Fire Chief FC1500 install

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Mrpelletburner

Minister of Fire
Jan 20, 2011
615
N.H.
HY-C made things good and agreed to ship the FC1500. The differences between the two stoves is clear as soon as you remove the packing.

Will be providing a detailed report, just wanted to kick things off with the trip from the garage to the basement. Took about 3hrs, still not connected, but did do the first burn in the driveway last weekend.
 
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brenndatomu

Minister of Fire
Aug 21, 2013
5,019
NE Ohio
Well, I'll be a monkeys uncle! I would have lost that bet...I really thought they were gonna string you along until you just went away!
So what differences are there in the firebox/intake track?
 

Mrpelletburner

Minister of Fire
Jan 20, 2011
615
N.H.
Not overly excited about it, but I will end up with a 48” run with a 8” rise. The other option would be to rotate the stove and have three 90’s, which is also not a great option.

My concern is with the longer run my stack temps will drop faster allowing condensation to build up inside stainless steel liner.

Am I over thinking things?
 
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JRHAWK9

Minister of Fire
Jan 8, 2014
1,427
Wisconsin Dells, WI
Why can't you remove the blocks it's sitting on in order to drop it down to increase the slope on your stove pipe?
 

Mrpelletburner

Minister of Fire
Jan 20, 2011
615
N.H.
Basement floods ;) Even my wood is 8” off the floor.

Adding a 2nd sump pump is on the list.
 

maple1

Minister of Fire
Sep 15, 2011
10,465
Nova Scotia
Is there a reason you can't move it closer to the chimney? I guess it would be 6 of one and 6 of another w.r.t. duct flows too.

I don't think the overall length of stove pipe is a concern here. Just should be uphill as much as possible with few bends as possible. I think mine is at least that long, overall. I have a good tall strong drafting chimney though.

Does the water really get that high? Looks like it would be kinda deep. Even a few inches lower would help some.
 

Mrpelletburner

Minister of Fire
Jan 20, 2011
615
N.H.
Is there a reason you can't move it closer to the chimney? I guess it would be 6 of one and 6 of another w.r.t. duct flows too.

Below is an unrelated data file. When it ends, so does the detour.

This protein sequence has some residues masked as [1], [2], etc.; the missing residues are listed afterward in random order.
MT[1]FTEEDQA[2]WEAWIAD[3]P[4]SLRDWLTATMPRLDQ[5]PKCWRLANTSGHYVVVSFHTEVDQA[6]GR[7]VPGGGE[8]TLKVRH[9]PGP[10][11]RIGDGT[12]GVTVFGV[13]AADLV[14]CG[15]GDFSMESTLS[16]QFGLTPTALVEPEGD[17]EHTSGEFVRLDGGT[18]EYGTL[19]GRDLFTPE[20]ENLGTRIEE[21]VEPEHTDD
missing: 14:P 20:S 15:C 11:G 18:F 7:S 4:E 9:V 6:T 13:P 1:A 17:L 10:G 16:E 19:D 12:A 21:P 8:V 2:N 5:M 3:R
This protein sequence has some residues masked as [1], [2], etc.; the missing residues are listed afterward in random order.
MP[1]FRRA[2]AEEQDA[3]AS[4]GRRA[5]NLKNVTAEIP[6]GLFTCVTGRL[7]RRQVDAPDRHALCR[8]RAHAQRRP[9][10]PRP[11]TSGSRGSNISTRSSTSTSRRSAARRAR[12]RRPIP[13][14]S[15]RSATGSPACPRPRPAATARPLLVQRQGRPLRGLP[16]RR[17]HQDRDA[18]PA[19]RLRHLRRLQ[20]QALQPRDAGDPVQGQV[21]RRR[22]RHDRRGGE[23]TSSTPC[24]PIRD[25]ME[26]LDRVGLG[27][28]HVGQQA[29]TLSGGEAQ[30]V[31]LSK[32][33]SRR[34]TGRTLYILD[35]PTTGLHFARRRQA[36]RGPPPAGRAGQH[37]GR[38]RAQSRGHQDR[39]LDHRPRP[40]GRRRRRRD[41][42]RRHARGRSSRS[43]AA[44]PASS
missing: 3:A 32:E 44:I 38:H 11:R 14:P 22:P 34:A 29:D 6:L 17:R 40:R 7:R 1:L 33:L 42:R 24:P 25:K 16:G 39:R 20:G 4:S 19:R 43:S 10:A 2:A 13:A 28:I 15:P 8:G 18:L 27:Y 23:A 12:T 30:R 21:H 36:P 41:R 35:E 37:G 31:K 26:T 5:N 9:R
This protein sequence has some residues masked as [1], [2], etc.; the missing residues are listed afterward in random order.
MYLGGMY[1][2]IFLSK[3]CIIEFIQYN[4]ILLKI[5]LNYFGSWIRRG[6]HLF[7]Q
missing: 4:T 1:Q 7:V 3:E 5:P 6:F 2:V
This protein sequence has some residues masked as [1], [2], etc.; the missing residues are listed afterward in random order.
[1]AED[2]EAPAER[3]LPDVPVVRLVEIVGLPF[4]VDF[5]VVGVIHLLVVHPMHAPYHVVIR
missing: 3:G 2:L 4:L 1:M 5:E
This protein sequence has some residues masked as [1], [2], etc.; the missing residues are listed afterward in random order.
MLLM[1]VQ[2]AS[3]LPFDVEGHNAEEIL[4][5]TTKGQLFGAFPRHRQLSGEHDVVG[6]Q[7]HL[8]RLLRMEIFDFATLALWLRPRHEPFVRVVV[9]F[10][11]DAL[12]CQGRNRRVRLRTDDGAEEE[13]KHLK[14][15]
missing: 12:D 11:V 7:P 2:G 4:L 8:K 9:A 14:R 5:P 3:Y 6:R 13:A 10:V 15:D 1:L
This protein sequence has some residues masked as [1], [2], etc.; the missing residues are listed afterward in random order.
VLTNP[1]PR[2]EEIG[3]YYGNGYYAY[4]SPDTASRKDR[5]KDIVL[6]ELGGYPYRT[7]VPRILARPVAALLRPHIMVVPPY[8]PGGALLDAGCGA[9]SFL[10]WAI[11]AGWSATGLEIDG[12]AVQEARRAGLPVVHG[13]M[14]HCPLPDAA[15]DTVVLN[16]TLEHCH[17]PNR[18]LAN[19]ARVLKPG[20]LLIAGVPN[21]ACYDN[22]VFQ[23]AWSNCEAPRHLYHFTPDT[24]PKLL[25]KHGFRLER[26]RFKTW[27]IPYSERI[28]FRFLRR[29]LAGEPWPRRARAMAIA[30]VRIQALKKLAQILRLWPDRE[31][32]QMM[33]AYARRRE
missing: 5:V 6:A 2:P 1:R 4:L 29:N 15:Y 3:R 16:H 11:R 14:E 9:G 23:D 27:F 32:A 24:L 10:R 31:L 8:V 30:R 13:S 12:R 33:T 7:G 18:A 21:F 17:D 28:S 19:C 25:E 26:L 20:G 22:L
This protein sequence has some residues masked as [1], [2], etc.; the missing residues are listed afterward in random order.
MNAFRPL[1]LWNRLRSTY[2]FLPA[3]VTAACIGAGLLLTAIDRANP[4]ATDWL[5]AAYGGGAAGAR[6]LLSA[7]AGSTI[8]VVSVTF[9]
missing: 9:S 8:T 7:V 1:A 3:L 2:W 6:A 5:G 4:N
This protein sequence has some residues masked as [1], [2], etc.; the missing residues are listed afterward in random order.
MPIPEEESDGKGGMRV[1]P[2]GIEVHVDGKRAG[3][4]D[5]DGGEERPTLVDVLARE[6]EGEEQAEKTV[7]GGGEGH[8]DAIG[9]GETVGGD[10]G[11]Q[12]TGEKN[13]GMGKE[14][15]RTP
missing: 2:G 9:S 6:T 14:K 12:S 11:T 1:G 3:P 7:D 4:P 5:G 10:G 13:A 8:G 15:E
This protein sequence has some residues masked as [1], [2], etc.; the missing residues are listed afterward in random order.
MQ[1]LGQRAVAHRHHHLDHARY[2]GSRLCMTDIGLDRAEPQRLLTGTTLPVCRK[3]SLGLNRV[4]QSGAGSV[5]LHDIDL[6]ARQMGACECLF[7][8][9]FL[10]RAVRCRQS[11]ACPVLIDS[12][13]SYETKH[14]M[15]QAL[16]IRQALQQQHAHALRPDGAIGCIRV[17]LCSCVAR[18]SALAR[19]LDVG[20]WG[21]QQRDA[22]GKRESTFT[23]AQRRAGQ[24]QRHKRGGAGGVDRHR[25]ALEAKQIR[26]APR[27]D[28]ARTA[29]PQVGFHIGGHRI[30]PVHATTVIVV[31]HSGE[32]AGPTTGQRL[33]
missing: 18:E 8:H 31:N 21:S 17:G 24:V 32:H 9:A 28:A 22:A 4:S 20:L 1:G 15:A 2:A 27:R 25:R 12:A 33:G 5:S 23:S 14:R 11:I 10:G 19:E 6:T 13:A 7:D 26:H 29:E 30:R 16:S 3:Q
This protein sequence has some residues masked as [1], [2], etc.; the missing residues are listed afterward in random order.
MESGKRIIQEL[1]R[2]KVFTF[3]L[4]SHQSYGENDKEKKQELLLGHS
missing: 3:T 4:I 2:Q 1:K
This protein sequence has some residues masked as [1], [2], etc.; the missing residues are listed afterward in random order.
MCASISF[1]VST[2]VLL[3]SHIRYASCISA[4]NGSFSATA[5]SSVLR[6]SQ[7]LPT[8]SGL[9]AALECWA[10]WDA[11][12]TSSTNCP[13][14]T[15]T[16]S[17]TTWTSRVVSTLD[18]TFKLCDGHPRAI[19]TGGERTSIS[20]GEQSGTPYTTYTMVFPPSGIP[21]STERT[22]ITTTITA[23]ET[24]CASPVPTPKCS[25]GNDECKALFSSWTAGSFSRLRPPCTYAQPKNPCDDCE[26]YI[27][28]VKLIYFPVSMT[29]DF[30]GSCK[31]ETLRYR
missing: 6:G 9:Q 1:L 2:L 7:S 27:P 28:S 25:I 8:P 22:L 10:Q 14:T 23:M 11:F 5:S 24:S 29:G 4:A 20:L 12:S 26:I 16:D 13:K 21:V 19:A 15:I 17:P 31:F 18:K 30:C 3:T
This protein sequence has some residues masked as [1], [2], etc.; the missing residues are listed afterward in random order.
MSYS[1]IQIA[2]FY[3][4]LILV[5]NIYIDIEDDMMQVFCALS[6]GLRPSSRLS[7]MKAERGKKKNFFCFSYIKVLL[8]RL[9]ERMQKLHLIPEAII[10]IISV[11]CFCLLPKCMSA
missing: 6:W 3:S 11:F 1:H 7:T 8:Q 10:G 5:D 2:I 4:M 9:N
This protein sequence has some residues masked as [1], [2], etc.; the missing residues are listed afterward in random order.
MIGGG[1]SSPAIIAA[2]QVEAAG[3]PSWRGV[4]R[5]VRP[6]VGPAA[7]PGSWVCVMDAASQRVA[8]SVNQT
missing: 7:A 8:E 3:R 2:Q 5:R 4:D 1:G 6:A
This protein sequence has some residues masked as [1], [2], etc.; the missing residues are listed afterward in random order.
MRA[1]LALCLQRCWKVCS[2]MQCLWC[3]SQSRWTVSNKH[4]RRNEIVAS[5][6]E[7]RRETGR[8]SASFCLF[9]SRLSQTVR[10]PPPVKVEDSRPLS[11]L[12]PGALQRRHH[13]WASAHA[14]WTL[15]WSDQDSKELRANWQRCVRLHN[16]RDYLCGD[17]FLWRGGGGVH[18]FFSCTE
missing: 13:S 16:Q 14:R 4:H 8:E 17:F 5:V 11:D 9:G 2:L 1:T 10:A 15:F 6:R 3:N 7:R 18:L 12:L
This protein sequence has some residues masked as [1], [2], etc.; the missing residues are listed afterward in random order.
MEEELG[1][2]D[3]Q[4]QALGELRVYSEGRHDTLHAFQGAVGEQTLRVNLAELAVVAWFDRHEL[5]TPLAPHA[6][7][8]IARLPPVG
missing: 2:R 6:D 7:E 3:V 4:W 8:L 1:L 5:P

I thought about this last night. One issue with the current location facing is on the back of the stove there is a box that houses the draft blower, this prevents the stove pipe to angle towards the wall sooner.

I could also rotate the stove clockwise and over closer to the chimney (this is how I first had the stove setup), however the blower intake would be ~ 12” from the back wall. Was told by HC-Y that this would lower the temperature of the air being drawn in and heated up.



Does the water really get that high? Looks like it would be kinda deep. Even a few inches lower would help some.
We live in a water shed area and to add on to the pain, the neighbor in the spring filled in their in ground pool and diverted the water towards our house (nothing we can do about it according to the town). Within 1 ½ hrs it is possible that we could have 8-9” of water in the basement, if the sump pump goes out (why we are adding a 2nd). Right now the stove is 8” off the floor, I could use a 4” block, but would run the risk of water reaching the bottom of the stove.
 

brenndatomu

Minister of Fire
Aug 21, 2013
5,019
NE Ohio
Not overly excited about it, but I will end up with a 48” run with a 8” rise. The other option would be to rotate the stove and have three 90’s, which is also not a great option.
You should be fine...2" rise per ft of run is way over the minimum of 1/4" rise per ft run.
I have a 4' section that is only 1" rise per ft...no issues with it...but everything else is right though too...insulated liner in a tall chimney, etc...
 

Mrpelletburner

Minister of Fire
Jan 20, 2011
615
N.H.
Ok, proceed on with the current setup. Connected up the stove pipe, blower fan, and ducts out of the top. Added 5 pcs of kindling to the firebox, a ball of crumpled up a ball of paper and fired it up.